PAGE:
• Amalosia, velvet gecko
  • Bavayia, Bavayias
  • Correlophus, Crested gecko
  • Crenadactylus, Clawless gecko
  • Dactylocnemis, Pacific gecko
  • Dierogekko, stripped gecko
  • Diplodactylus, stone, or fat-tailed gecko
  • Eurydactylodes, Chameleon gecko
  • Hesperoedura, Reticulated velvet gecko
  • Hoplodactylus, New Zealand giant gecko
  • Lucasium, Ground gecko
  • Mniarogekko, Mossy gecko
  • Mokopirirakau, New Zealand gecko
  • Naultinus, green gecko
  • Nebulifera, Robust velvet gecko
  • Oedodera, Marbled gecko
  • Oedura, Velvet geckos
  • Paniegekko
  • Pseudothecadactlyus
  • Rhacoadactylus, giant gecko
  • Rhynchoedura, beaked gecko
  • Strophurus, spiny tailed gecko
  • Toropuku, striped gecko
  • Tukutuku, Harlequin gecko
  • Woodworthia, New Zealand geckos

Family Eublepharidae

A portrait of cat gecko.

The Eublepharidae family of geckos has six genera and more than 40 species. They live in North America, Asia, and Africa. This family of gecko does not have pads on their feet for climbing, and they have movable eyelids, something most others do not have.

Some of these are popular pets. These geckos tend to like deserts. Five species live in the southwest American desert, and they live in the Asian deserts from Iraq to India.

They live on the forest floor or on rock outcroppings. They have granular scales dispersed over their body. They have large eyes compared to the size of their bodies, most of which are around five inches.

One member of this family is called the cat gecko. It is brown and small and curls up like a cat when it lays down. The banded gecko has brown and white stripes while the leopard gecko has spots like a leopard.

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There is a similarity in appearance, and many are differentiated by their coloring or patterns. The Leopard gecko and the African fat tail gecko are popular as pets. The fat tail one gets its name because of its large tail.

These geckos eat insects and do not need to eat every day. They live between 10 and 20 years.

  • Aeluroscalabotes, cat gecko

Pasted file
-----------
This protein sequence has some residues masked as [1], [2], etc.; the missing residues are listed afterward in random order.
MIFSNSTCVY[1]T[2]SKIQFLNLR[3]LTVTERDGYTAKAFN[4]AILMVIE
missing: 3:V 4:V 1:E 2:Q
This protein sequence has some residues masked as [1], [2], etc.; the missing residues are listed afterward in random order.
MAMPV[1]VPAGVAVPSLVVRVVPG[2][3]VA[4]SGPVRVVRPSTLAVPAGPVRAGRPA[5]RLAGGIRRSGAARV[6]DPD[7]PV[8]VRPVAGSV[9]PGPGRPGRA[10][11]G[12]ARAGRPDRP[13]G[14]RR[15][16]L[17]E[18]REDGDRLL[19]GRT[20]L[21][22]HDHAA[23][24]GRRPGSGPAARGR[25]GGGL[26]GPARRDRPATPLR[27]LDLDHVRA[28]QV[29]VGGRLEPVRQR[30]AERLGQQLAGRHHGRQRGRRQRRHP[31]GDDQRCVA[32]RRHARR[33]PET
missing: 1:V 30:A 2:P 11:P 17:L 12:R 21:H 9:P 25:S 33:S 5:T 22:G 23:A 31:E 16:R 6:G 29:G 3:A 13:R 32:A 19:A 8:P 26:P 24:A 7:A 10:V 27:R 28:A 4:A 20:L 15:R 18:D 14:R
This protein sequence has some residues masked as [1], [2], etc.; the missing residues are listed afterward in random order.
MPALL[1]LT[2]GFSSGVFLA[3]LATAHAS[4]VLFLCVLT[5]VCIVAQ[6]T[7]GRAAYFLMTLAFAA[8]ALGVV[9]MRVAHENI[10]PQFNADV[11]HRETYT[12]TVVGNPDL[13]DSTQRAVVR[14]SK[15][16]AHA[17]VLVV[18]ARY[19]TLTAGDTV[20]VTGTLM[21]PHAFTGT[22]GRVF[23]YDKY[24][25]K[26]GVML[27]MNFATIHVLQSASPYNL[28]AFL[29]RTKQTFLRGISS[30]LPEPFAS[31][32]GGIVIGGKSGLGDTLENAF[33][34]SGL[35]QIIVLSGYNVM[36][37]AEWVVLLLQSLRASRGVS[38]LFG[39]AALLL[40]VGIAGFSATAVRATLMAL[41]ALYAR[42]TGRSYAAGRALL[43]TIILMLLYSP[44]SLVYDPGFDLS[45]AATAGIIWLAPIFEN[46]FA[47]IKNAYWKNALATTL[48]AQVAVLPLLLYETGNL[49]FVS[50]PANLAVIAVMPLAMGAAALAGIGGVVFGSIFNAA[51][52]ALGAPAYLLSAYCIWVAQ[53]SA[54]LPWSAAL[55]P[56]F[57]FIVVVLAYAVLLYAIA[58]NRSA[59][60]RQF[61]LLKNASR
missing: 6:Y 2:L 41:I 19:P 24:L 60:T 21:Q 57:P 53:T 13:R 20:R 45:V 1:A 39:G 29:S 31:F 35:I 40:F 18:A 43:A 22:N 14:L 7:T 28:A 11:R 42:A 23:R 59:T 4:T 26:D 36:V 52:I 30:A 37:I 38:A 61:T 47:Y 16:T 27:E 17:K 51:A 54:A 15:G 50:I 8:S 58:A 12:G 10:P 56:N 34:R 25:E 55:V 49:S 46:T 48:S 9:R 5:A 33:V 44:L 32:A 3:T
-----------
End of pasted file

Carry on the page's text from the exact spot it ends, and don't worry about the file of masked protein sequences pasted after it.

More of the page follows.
• Coleonyx, Banded gecko
  • Eublepharis, Leopard gecko
  • Goniurosaurus, Ground and cave geckos
  • Hemitheconx, fat tailed gecko
  • Holodactylus, Clawed gecko

Family Gekkonidae

A stunning macro shot of a Yellow with black spots gecko.

The Gekkonidae family is by far the largest family of gecko, so much so that members of this family are often called the common gecko. There are 950 known species and more than 60 genera. They live all over the world but tend to stay in tropical areas.

Some of these have toe pads to help with climbing and some do not. Partly because there are so many kinds, Gekkonidae family geckos are popular as pets. They do not move around a lot, they are easy to tame, and are easy to take care of.

They don’t need to eat every day and they like insects. These lizards can grow to 10 inches, but many species remain at around five inches. They often have drab coloring, stocky but flattened bodies, and big heads.

While there are well over 900 species, about 15 are listed as engendered. They have movable eyelids and an eye cover that is transparent and sometimes called glasses. The smallest gecko in the world belongs to this family.

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That would be the Jaragua Sphaero, which lives in the West Indies, and is just less than an inch long. The largest in the New Caledonian variety gets to 10 inches. These geckos have the advantage of well-developed claws as well as pads on their feet, so they are excellent climbers.